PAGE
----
Over this past week, Nike seems to have been courting disaster by featuring Colin Kaepernick in their “Just Do It; 30th Anniversary” campaign. Featuring several still ads and a two-minute video spot, the campaign dares us to “Dream crazy.” But was Nike “dreaming crazy” when they released an image of Kaepernick’s face with type across saying, “Believe in something. Even if it means sacrificing everything”?
The controversy surrounding the former San Francisco quarterback has been well publicized at this point, and most Americans have already decided where they stand on the issue. Those who disagree with Kaepernick’s protests were quick to react. Shoes are being burned in backyards left and right. Nike socks are being cut up. Customers are threatening to never buy a Nike product again. John Rich, member of country duo Big & Rich, let out his own tirade against the company, the tweets of which went viral.
Every issue has two sides, however. Supporters of the athlete were just as fast to praise Nike. Chris Paul, of the Houston Rockets, shared his thoughts on the ad with a simple tweet: “Well done.” Rapper Ludacris let the world know that we were, “witnessing history” from the ads.
With such intense reactions, this ad begs the question: does taking a side hurt Nike more than it will help them? This is not Nike’s first time jumping into the middle of a hot button issue. In 1995, in the middle of the AIDS crisis, the company released a 30 second spot featuring Ric Munoz, an openly gay and H.I.V-positive runner. Complaints were quick to come in for this ad as well, and obviously Nike persevered.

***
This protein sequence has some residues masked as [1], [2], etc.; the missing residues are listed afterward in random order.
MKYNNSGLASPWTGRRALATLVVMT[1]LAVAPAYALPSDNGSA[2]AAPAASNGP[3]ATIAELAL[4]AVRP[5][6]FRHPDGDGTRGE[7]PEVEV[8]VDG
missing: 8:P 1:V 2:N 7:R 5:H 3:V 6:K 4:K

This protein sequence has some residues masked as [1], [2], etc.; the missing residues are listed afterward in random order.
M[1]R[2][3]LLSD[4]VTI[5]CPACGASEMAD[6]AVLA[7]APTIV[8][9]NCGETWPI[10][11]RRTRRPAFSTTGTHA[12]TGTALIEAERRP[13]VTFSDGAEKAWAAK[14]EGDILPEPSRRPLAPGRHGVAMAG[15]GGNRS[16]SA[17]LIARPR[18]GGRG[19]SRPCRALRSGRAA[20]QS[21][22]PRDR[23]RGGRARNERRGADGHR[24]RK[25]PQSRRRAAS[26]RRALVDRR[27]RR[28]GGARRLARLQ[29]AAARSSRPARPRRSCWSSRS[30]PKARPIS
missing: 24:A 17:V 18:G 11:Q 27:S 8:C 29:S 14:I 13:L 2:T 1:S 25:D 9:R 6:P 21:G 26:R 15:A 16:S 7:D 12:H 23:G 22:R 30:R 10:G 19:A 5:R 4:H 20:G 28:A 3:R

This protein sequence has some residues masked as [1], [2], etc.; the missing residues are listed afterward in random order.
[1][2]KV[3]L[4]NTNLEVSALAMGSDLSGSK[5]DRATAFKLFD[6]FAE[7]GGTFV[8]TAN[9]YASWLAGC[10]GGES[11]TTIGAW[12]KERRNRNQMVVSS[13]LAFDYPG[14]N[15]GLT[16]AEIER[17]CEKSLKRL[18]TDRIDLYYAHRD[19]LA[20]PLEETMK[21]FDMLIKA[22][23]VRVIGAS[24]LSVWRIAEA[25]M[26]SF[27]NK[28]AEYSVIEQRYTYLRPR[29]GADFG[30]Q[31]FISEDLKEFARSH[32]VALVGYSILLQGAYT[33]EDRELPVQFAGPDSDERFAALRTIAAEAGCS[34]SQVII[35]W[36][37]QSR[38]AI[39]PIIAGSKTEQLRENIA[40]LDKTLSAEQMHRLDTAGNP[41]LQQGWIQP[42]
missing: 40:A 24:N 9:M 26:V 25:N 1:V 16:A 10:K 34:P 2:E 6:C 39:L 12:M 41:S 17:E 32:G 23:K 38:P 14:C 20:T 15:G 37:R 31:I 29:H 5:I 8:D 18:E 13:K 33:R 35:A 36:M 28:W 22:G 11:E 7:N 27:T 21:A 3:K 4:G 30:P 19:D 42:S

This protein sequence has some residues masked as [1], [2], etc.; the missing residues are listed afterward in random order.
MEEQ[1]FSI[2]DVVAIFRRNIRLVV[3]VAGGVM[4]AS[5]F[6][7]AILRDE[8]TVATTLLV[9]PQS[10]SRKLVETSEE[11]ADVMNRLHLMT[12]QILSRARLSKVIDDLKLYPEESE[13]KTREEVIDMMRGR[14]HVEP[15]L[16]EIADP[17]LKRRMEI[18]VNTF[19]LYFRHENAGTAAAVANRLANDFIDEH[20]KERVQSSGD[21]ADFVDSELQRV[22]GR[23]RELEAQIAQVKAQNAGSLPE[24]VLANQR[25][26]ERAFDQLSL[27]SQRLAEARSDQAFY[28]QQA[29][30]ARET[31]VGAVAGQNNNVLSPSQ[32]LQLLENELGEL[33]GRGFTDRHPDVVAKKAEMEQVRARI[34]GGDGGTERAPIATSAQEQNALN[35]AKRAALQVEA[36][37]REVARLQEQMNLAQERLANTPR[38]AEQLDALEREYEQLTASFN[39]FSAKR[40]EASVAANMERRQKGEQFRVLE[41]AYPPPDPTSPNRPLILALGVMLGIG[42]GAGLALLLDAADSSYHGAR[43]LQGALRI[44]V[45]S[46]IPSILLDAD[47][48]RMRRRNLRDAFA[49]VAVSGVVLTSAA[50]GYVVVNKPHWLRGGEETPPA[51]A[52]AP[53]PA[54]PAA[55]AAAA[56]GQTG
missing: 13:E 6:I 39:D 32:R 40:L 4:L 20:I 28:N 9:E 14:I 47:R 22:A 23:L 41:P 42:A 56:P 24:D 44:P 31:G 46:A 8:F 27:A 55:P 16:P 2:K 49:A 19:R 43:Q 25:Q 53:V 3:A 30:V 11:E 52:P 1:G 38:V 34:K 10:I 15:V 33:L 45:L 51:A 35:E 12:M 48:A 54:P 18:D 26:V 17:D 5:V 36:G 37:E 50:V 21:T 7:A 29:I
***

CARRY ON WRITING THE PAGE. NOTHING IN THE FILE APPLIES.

As a comparison, let’s index this against another brand that took a hit a year ago for a spot that wasn’t quite as polarizing: that Pepsi/Kendall Jenner ad from 2017. The outcry by the public was so intense that Pepsi pulled the ad entirely. Did this hurt the company though? A study preformed by market research company YouGov, along with Marketing Interactive, took a look at the effects of this ad. While their public image was certainly affected for a couple months, the ad didn’t seem to affect their customers’ intent to purchase. Over that same quarter, Pepsi net revenue met expected goals, growing 2%.
So how will this affect Nike? Early surveys show the campaign will help out more than it hurts. According to YouGov, recent Nike customers will look positively on a brand that is not afraid to enter into a public discussion.
Further, YouGov also conducted a study to find out how Nike customers feel towards Colin Kaepernick. The results were pretty clear. 46% of recent customers see him in a positive light as opposed to 23% who see him negatively. Compare this to the general public, and you can see why the quarterback was chosen over some less controversial athletes. Not to mention the amount of public attention this campaign has garnered. Last week, this dominated social media and news sites.
Time will tell the long-term effects of this campaign, but early signs are not looking nearly as bad as the recent outcry leads people to believe. This was a calculated move by Nike. Whether you agree with their choice or not, you’re talking about the issue and, more importantly, you’re talking about Nike. That is exactly what they wanted you to be doing.